As digital payments gained traction and online and mobile banking increasingly became mainstream, miscreants like banking trojans also wished to cash in on the situation. A QuickHeal report has revealed that the banking trojans on Android platform saw an increase of 166% in Q2.
Quick Heal Security Labs, the threat research and response division of Quick Heal Technologies, the leading IT security solutions provider, detected over 2.3 million infections and 13 families of Ransomware on Windows in Q2 2017. According to the Quarterly Threat Report released by Quick Heal Technologies, malware detections saw a drop of 23%, but continued to emerge over 1700 times every minute.
With the advent of Ransomware attacks such as WannaCry and Petya (a.k.a NotPetya), Quick Heal Security Labs observed that attackers are now shifting their attention towards attacks that make them more money and in an easier way as Ransomware campaigns have higher returns compared with data stealing and other malicious campaigns.
Apart from WannaCry and Petya, the active ransomware families which emerged in the quarter include Jaff, Crisis, Cry128/Cry9 among others. Trojans continued to rise with 37% detections followed by Infectors, Worms and Adware & Potentially Unwanted Applications (PUA).
According to the report, attackers are increasingly using Remote Desktop Services (RDS) feature to enter into targeted systems by acquiring weak login credentials, password stealer software and credential access techniques. RDS is a key feature that allows Windows users to take control of a remote computer over a network connection.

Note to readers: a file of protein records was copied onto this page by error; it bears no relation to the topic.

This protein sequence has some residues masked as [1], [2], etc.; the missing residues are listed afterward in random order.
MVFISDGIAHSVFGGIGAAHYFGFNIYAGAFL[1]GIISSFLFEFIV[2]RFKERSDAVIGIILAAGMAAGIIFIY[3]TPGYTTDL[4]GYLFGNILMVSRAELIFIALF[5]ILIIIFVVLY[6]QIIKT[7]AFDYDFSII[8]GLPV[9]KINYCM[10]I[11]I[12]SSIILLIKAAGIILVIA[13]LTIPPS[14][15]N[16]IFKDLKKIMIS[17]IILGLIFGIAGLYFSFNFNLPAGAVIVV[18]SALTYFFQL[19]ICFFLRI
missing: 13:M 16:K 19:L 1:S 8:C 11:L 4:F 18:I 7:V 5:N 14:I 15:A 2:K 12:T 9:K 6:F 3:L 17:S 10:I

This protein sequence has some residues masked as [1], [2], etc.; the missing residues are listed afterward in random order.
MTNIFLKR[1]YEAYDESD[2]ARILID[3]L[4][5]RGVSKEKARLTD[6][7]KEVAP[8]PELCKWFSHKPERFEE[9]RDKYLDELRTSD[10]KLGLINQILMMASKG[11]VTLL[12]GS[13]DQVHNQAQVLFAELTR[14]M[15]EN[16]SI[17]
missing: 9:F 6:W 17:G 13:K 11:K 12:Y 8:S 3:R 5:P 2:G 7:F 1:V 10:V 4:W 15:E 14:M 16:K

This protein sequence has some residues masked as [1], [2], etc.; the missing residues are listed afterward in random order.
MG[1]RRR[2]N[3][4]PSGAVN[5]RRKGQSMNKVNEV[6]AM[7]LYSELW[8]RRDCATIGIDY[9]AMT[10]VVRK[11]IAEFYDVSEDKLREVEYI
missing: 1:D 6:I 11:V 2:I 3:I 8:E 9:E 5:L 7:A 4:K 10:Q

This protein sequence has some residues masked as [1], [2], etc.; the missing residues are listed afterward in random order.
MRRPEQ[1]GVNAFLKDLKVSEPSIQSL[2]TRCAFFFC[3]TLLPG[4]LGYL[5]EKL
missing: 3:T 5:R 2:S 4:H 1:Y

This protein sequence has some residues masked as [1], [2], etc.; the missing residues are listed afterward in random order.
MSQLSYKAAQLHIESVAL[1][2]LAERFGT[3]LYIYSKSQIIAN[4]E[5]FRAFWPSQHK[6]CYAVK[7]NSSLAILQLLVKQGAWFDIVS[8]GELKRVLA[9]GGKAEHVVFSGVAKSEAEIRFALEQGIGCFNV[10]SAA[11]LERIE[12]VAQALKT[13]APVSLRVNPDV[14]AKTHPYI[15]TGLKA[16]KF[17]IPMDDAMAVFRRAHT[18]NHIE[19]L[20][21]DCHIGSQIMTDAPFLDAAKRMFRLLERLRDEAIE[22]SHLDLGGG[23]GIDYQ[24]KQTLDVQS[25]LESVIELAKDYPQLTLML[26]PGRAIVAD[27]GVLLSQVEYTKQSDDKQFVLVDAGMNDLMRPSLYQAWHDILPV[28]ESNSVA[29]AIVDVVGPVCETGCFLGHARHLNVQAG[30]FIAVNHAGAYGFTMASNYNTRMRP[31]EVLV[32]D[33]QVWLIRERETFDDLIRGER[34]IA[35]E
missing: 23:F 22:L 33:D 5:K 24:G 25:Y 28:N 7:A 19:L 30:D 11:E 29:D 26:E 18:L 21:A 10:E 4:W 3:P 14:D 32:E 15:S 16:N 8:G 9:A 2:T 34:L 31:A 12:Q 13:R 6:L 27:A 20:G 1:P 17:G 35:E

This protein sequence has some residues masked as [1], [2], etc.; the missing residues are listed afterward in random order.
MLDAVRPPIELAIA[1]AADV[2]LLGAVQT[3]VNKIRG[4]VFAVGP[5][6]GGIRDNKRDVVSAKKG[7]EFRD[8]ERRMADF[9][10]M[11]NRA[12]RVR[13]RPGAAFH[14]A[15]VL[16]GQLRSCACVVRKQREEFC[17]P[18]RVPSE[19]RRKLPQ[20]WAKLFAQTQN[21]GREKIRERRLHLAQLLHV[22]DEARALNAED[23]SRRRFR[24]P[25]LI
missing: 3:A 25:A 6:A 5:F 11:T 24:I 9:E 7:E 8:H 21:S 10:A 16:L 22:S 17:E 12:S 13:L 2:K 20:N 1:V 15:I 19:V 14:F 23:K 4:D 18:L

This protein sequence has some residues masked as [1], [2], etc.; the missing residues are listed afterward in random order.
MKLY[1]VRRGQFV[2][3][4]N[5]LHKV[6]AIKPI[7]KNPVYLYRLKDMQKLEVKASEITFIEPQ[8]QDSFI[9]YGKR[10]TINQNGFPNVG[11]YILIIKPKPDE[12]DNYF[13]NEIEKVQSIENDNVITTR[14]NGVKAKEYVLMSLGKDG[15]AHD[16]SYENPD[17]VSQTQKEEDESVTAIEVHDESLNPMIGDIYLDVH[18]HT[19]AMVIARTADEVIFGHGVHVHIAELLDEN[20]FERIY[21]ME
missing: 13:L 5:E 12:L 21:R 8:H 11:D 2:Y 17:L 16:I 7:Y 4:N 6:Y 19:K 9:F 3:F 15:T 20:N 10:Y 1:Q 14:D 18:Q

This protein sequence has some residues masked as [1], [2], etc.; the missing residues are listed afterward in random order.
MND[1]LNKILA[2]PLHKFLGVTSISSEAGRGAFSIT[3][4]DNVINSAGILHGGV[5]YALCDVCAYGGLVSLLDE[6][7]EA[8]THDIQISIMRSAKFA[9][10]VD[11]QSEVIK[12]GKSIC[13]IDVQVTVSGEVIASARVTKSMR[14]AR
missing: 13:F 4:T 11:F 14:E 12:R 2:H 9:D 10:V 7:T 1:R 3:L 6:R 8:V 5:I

On the Android platform, Quick Heal Security Labs received over 1 million malware infections – a decline of 21%, while ransomware grew 16% in comparison to the first quarter. Android Banking Trojans witnessed a massive growth of 166% as digital payments gained traction and became a popular source for banking transactions.
Sanjay Katkar, Joint Managing Director and Chief Technology Officer, Quick Heal Technology said, “Although malware detections on Windows and Android saw a decline compared to last quarter, ransomware attacks have increased – WannaCry and Petya being the notable ones. This trend proves that cyber criminals are working on attacks that require fewer resources but at the same time, give higher returns. Even novice cyber criminals who may not be able to create a ransomware are outsourcing crimes through Ransomware-as-a-Service.”
He said WannaCry couldn’t have been the biggest attack in history if people were prudent enough to keep their operating systems up-to-date with security patches released by Microsoft way before the attack happened. It’s about time people paid heed to warnings, understand the types of digital threats, be wary of sharing their personal details and treat our digital lives in the same manner as we treat our real lives – with a sense of security.